After checking into our room, and grabbing another small beer at our hostel, Sarah, myself and an Australian traveller who shared our hostel dorm room head out to get dinner and hit another beer hall: The Hofbraeuhaus - which, at three stories tall, is the largest beerhall in Munich.
Unfortunately, by the time we got there, the beer hall was already packed with drunken Germans, so the only table we could find was in the far corner of the beer hall. But soon things were made better when we had our liter sized mugs of beer and large meat-based meals in front of us.
A large beer at the Hofbraeuhaus: 1 liter!
Pork knuckle! A standard meal at the Hofbreauhaus.
Sadly, while the beer and food proved to be great, and the ambiance was perfect, the company started to grow a little tiring. While Sarah and I were hoping to celebrate our last night on the trip, our Aussie companion seemed more interested in talking about the legal policies of Switzerland. So, it wasn't long before we decided to call it a night. Which was probably for the best, since we had to catch our flight at 8am... which meant we were getting up 4:30.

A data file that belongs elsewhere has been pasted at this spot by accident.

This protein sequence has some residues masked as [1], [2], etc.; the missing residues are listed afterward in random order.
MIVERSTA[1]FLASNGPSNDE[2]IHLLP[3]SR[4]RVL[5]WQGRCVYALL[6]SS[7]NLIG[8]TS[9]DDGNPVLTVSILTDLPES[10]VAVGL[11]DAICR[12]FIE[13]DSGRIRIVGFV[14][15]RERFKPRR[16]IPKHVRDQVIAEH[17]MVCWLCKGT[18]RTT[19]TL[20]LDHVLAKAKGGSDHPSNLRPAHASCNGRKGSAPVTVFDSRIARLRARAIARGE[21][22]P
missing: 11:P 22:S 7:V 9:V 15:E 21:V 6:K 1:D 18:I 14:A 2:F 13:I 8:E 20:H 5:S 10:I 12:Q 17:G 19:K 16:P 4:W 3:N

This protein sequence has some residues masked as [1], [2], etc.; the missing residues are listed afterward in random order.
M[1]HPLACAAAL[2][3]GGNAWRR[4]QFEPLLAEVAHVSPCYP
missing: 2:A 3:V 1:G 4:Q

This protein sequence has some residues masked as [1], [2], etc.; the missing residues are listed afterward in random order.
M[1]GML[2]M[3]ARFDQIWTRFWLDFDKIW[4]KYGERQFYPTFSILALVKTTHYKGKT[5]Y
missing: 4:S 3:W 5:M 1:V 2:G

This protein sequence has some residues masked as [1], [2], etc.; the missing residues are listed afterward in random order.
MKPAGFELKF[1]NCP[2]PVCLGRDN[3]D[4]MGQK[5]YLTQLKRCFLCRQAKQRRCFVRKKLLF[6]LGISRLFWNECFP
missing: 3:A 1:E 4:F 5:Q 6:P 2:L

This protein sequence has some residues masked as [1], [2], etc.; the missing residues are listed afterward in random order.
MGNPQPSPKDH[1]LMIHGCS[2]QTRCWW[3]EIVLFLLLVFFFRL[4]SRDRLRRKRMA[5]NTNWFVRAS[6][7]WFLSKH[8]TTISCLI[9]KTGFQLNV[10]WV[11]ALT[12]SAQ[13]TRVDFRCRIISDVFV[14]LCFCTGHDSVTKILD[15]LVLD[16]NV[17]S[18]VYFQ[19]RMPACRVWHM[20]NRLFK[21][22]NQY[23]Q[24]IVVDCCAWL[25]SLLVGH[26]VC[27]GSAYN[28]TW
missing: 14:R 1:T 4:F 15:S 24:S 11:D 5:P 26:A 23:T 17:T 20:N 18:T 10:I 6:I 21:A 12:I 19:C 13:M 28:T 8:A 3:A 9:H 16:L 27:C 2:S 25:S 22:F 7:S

So, climbing into bed at about 11pm, Sarah and I hopped to get at least a decent nights rest. Unfortuantely, life had different plans, since around midnight, two more girls rather loudly checked into our hostel dorm. But, instead of going to sleep themselves, they went back out to hit the town. So, at 3am, they were back in the room, stumbling around and talking loudly. As I lay there, two thoughts kept going through my mind:
1) Why can't they just turn off the lights and go to sleep!
2) They are going to hate life when Sarha and I get up in an hour and a half and start packing our bags to go.
Clearly, seven months on the road has made me a more compassionate person.
Anyhow, about two hours later, we were on the tram to the airport. And, two hours after that, we were boarding our first of three flights homeward. And, twenty two hours later, we were back at SeaTac airport, hugging my parents and gathering our overwiehgt backpacks from baggage claim. Safe. Sound. And state-side.
Us, back at my parents, later that evening. Tired, but happy to be home!